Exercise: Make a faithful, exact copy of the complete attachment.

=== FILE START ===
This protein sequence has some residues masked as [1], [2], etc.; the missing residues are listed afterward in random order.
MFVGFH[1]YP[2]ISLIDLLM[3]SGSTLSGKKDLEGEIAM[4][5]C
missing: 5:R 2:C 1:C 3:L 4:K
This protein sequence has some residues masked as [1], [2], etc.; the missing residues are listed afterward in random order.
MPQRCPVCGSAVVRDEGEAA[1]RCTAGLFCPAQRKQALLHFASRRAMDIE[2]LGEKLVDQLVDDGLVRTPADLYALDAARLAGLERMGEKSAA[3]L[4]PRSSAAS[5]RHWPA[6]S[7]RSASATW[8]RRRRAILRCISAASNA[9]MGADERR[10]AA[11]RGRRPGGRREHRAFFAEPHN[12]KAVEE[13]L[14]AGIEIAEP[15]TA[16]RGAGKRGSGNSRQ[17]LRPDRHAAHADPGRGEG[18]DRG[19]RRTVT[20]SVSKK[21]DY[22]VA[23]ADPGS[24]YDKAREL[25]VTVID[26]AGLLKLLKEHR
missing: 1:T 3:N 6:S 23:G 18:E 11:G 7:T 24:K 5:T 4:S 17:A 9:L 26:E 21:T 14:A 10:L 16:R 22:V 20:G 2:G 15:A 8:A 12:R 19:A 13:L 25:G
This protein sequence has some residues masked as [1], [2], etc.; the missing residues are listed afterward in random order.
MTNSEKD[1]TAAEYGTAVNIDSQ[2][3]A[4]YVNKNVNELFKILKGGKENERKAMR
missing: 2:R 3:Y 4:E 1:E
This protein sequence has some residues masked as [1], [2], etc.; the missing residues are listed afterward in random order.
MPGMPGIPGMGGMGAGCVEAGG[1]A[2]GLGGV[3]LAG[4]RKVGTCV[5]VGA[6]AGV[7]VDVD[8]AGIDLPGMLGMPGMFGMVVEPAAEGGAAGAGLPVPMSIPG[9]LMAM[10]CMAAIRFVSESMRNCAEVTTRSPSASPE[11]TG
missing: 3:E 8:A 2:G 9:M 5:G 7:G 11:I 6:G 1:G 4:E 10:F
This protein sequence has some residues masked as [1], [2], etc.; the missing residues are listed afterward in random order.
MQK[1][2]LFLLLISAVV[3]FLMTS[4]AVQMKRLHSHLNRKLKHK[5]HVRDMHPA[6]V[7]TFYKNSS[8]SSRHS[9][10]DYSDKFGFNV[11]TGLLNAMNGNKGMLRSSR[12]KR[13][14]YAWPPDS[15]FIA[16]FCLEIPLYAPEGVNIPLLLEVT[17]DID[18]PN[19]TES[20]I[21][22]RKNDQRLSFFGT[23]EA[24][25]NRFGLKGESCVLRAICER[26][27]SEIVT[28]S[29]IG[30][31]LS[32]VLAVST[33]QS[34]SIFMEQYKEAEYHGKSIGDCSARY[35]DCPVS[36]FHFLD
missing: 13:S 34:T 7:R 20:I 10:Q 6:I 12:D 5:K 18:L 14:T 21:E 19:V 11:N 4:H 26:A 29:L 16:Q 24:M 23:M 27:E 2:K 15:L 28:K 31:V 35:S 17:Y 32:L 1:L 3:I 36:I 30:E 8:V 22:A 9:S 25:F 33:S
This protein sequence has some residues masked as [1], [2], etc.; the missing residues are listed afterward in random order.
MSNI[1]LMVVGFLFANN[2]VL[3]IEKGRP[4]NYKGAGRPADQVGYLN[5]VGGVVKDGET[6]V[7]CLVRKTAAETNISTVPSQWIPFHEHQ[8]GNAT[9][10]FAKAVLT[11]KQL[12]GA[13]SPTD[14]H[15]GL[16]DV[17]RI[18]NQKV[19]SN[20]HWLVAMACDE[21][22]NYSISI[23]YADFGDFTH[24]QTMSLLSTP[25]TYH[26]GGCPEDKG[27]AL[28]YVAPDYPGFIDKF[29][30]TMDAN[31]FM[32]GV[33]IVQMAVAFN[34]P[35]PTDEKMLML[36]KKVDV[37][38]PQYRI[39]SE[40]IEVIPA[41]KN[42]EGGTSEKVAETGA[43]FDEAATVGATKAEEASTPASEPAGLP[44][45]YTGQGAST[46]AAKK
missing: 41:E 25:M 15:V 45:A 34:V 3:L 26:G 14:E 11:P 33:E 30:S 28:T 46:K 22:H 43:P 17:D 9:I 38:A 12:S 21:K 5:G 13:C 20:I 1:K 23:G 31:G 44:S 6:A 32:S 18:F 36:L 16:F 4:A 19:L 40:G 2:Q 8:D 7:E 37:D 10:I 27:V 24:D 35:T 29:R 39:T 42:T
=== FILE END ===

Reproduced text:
This protein sequence has some residues masked as [1], [2], etc.; the missing residues are listed afterward in random order.
MFVGFH[1]YP[2]ISLIDLLM[3]SGSTLSGKKDLEGEIAM[4][5]C
missing: 5:R 2:C 1:C 3:L 4:K
This protein sequence has some residues masked as [1], [2], etc.; the missing residues are listed afterward in random order.
MPQRCPVCGSAVVRDEGEAA[1]RCTAGLFCPAQRKQALLHFASRRAMDIE[2]LGEKLVDQLVDDGLVRTPADLYALDAARLAGLERMGEKSAA[3]L[4]PRSSAAS[5]RHWPA[6]S[7]RSASATW[8]RRRRAILRCISAASNA[9]MGADERR[10]AA[11]RGRRPGGRREHRAFFAEPHN[12]KAVEE[13]L[14]AGIEIAEP[15]TA[16]RGAGKRGSGNSRQ[17]LRPDRHAAHADPGRGEG[18]DRG[19]RRTVT[20]SVSKK[21]DY[22]VA[23]ADPGS[24]YDKAREL[25]VTVID[26]AGLLKLLKEHR
missing: 1:T 3:N 6:S 23:G 18:E 11:G 7:T 24:K 5:T 4:S 17:A 9:L 26:E 21:T 14:A 10:L 16:R 22:V 20:G 2:G 15:A 8:A 12:R 19:A 13:L 25:G
This protein sequence has some residues masked as [1], [2], etc.; the missing residues are listed afterward in random order.
MTNSEKD[1]TAAEYGTAVNIDSQ[2][3]A[4]YVNKNVNELFKILKGGKENERKAMR
missing: 2:R 3:Y 4:E 1:E
This protein sequence has some residues masked as [1], [2], etc.; the missing residues are listed afterward in random order.
MPGMPGIPGMGGMGAGCVEAGG[1]A[2]GLGGV[3]LAG[4]RKVGTCV[5]VGA[6]AGV[7]VDVD[8]AGIDLPGMLGMPGMFGMVVEPAAEGGAAGAGLPVPMSIPG[9]LMAM[10]CMAAIRFVSESMRNCAEVTTRSPSASPE[11]TG
missing: 3:E 8:A 2:G 9:M 5:G 7:G 11:I 6:G 1:G 4:E 10:F
This protein sequence has some residues masked as [1], [2], etc.; the missing residues are listed afterward in random order.
MQK[1][2]LFLLLISAVV[3]FLMTS[4]AVQMKRLHSHLNRKLKHK[5]HVRDMHPA[6]V[7]TFYKNSS[8]SSRHS[9][10]DYSDKFGFNV[11]TGLLNAMNGNKGMLRSSR[12]KR[13][14]YAWPPDS[15]FIA[16]FCLEIPLYAPEGVNIPLLLEVT[17]DID[18]PN[19]TES[20]I[21][22]RKNDQRLSFFGT[23]EA[24][25]NRFGLKGESCVLRAICER[26][27]SEIVT[28]S[29]IG[30][31]LS[32]VLAVST[33]QS[34]SIFMEQYKEAEYHGKSIGDCSARY[35]DCPVS[36]FHFLD
missing: 13:S 34:T 7:R 20:I 10:Q 6:I 12:D 5:K 18:L 14:T 21:E 19:V 11:N 4:H 26:A 29:L 16:Q 24:M 23:M 27:E 2:K 15:L 28:K 31:V 35:S 17:Y 32:L 1:L 3:I 36:I 30:E 8:V 22:A 9:S 25:F 33:S
This protein sequence has some residues masked as [1], [2], etc.; the missing residues are listed afterward in random order.
MSNI[1]LMVVGFLFANN[2]VL[3]IEKGRP[4]NYKGAGRPADQVGYLN[5]VGGVVKDGET[6]V[7]CLVRKTAAETNISTVPSQWIPFHEHQ[8]GNAT[9][10]FAKAVLT[11]KQL[12]GA[13]SPTD[14]H[15]GL[16]DV[17]RI[18]NQKV[19]SN[20]HWLVAMACDE[21][22]NYSISI[23]YADFGDFTH[24]QTMSLLSTP[25]TYH[26]GGCPEDKG[27]AL[28]YVAPDYPGFIDKF[29][30]TMDAN[31]FM[32]GV[33]IVQMAVAFN[34]P[35]PTDEKMLML[36]KKVDV[37][38]PQYRI[39]SE[40]IEVIPA[41]KN[42]EGGTSEKVAETGA[43]FDEAATVGATKAEEASTPASEPAGLP[44][45]YTGQGAST[46]AAKK
missing: 41:E 25:M 15:V 45:A 34:V 3:L 26:G 14:E 11:P 33:E 30:S 28:T 46:K 22:H 43:P 17:D 9:I 38:A 12:S 21:K 5:G 13:C 20:I 1:K 23:G 31:G 44:S 6:A 32:S 18:F 36:L 16:F 4:A 19:L 40:G 2:Q 8:D 7:E 37:D 10:I 27:V 24:D 35:T 29:R 39:T 42:T